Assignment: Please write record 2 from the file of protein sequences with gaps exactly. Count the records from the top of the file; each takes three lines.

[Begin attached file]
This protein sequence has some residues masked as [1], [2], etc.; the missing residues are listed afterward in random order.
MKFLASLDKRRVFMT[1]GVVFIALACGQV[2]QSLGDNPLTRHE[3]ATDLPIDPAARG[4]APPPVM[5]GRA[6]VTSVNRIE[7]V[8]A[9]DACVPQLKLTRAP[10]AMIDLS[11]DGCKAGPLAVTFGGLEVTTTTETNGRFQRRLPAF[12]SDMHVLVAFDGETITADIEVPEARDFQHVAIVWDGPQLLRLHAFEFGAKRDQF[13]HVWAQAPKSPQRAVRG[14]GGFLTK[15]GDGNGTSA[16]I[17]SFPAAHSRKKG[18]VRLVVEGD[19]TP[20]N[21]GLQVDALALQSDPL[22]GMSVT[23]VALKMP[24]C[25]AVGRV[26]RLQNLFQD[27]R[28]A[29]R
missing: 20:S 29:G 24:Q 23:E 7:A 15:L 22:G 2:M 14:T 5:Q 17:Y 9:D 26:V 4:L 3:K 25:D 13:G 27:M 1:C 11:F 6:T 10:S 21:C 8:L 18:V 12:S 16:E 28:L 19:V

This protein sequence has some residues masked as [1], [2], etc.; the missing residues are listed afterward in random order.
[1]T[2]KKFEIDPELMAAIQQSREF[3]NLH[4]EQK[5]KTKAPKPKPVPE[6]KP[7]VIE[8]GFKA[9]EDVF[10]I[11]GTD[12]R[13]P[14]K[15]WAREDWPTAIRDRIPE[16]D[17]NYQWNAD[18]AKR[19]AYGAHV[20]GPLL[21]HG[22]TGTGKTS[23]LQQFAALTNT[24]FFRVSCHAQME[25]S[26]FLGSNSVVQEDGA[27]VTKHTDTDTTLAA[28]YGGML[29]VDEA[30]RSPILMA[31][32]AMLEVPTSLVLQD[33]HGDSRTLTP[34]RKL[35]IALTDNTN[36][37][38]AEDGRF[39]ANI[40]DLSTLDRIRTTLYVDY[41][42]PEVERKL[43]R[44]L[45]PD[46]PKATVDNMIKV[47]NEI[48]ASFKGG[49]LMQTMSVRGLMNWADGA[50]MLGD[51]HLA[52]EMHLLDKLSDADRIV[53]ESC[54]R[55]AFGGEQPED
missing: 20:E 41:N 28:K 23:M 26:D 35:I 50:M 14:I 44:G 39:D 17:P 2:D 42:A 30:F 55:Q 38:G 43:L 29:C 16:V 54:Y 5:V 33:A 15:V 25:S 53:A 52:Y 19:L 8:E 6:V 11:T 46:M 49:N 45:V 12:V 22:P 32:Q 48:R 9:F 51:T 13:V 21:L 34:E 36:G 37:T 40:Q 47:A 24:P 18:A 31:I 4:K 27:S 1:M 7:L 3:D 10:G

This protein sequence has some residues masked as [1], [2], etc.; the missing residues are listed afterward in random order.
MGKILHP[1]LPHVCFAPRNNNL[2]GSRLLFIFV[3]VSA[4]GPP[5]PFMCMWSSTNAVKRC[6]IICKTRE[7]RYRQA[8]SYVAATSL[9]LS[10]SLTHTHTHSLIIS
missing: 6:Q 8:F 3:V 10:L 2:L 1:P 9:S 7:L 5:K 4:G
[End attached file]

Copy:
This protein sequence has some residues masked as [1], [2], etc.; the missing residues are listed afterward in random order.
[1]T[2]KKFEIDPELMAAIQQSREF[3]NLH[4]EQK[5]KTKAPKPKPVPE[6]KP[7]VIE[8]GFKA[9]EDVF[10]I[11]GTD[12]R[13]P[14]K[15]WAREDWPTAIRDRIPE[16]D[17]NYQWNAD[18]AKR[19]AYGAHV[20]GPLL[21]HG[22]TGTGKTS[23]LQQFAALTNT[24]FFRVSCHAQME[25]S[26]FLGSNSVVQEDGA[27]VTKHTDTDTTLAA[28]YGGML[29]VDEA[30]RSPILMA[31][32]AMLEVPTSLVLQD[33]HGDSRTLTP[34]RKL[35]IALTDNTN[36][37][38]AEDGRF[39]ANI[40]DLSTLDRIRTTLYVDY[41][42]PEVERKL[43]R[44]L[45]PD[46]PKATVDNMIKV[47]NEI[48]ASFKGG[49]LMQTMSVRGLMNWADGA[50]MLGD[51]HLA[52]EMHLLDKLSDADRIV[53]ESC[54]R[55]AFGGEQPED
missing: 20:E 41:N 28:K 23:M 26:D 35:I 50:M 14:I 44:G 39:D 17:P 2:D 42:A 30:F 55:Q 38:G 43:L 29:C 16:V 54:Y 5:V 33:A 15:V 25:S 53:A 52:Y 19:L 8:E 6:V 11:T 46:M 49:N 45:V 12:V 22:P 32:Q 48:R 9:F 51:T 13:V 21:L 34:E 36:G 37:T 40:Q 47:A 24:P 18:A 31:I 4:K 27:S 1:M 7:L 3:D 10:G